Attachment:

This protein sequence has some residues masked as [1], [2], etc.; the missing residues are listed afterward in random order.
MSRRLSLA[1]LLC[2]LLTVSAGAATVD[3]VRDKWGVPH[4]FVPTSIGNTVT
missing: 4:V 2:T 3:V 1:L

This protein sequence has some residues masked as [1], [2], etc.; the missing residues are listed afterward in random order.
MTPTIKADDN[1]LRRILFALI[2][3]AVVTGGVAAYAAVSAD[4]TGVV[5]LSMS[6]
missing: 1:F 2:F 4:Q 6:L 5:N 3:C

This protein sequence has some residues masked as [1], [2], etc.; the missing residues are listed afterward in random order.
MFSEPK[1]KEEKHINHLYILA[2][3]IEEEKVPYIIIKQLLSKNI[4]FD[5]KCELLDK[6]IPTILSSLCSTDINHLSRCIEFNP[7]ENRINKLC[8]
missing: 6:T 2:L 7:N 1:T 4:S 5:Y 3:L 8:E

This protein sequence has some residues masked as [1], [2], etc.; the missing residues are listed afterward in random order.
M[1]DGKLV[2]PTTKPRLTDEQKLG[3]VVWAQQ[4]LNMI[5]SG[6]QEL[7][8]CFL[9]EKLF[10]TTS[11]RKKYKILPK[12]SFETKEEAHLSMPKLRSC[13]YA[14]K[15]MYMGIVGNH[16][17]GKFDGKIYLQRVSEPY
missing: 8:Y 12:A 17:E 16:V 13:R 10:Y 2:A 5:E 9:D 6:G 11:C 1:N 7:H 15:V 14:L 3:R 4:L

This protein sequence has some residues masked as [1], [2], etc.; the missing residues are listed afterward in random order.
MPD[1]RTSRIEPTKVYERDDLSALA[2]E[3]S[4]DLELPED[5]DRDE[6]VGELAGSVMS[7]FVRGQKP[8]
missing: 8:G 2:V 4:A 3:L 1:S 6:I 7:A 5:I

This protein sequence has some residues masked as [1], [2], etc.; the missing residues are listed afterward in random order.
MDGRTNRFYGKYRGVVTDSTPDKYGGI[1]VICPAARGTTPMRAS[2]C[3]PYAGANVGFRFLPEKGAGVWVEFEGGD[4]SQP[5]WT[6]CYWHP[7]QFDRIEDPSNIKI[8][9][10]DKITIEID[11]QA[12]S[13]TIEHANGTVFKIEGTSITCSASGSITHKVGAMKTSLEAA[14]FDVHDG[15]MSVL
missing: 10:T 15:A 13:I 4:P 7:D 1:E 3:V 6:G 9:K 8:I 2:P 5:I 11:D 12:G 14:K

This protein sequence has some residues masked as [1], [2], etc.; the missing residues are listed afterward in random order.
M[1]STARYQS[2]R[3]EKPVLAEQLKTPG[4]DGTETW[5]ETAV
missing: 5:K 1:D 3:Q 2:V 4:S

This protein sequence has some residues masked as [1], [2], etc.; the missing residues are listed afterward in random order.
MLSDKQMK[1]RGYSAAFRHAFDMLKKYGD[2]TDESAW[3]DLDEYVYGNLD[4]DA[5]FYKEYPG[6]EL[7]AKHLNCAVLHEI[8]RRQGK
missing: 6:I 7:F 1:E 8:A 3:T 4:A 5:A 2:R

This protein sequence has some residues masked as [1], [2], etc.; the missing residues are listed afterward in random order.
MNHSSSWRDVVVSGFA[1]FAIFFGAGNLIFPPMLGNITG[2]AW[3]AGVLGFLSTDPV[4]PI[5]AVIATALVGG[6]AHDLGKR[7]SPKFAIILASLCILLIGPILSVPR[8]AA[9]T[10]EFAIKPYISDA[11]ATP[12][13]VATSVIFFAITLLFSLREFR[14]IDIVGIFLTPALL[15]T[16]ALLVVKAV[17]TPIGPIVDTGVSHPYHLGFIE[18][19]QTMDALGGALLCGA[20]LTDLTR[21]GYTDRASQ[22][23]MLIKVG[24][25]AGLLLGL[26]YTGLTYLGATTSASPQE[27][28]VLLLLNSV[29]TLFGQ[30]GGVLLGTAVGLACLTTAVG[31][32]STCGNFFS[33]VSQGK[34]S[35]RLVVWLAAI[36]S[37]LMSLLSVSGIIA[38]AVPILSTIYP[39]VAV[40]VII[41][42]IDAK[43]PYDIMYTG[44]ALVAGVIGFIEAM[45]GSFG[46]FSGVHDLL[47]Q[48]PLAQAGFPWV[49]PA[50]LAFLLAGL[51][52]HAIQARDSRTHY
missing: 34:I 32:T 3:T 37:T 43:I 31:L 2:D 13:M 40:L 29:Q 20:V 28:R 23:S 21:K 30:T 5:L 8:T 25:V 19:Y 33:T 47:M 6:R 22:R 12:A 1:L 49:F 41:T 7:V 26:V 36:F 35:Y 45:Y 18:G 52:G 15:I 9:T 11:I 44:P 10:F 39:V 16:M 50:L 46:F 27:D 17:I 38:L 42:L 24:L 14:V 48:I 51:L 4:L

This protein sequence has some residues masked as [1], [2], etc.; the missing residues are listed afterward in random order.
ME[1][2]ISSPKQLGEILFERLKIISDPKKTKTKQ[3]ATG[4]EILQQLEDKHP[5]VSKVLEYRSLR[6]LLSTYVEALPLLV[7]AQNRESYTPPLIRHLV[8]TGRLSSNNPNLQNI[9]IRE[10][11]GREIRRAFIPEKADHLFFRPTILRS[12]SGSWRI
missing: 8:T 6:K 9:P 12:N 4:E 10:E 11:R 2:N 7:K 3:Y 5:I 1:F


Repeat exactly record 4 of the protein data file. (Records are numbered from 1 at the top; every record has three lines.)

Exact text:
This protein sequence has some residues masked as [1], [2], etc.; the missing residues are listed afterward in random order.
M[1]DGKLV[2]PTTKPRLTDEQKLG[3]VVWAQQ[4]LNMI[5]SG[6]QEL[7][8]CFL[9]EKLF[10]TTS[11]RKKYKILPK[12]SFETKEEAHLSMPKLRSC[13]YA[14]K[15]MYMGIVGNH[16][17]GKFDGKIYLQRVSEPY
missing: 8:Y 12:A 17:E 16:V 13:R 10:Y 2:A 5:E 9:D 6:G 11:C 1:N 7:H 15:V 14:L 3:R 4:L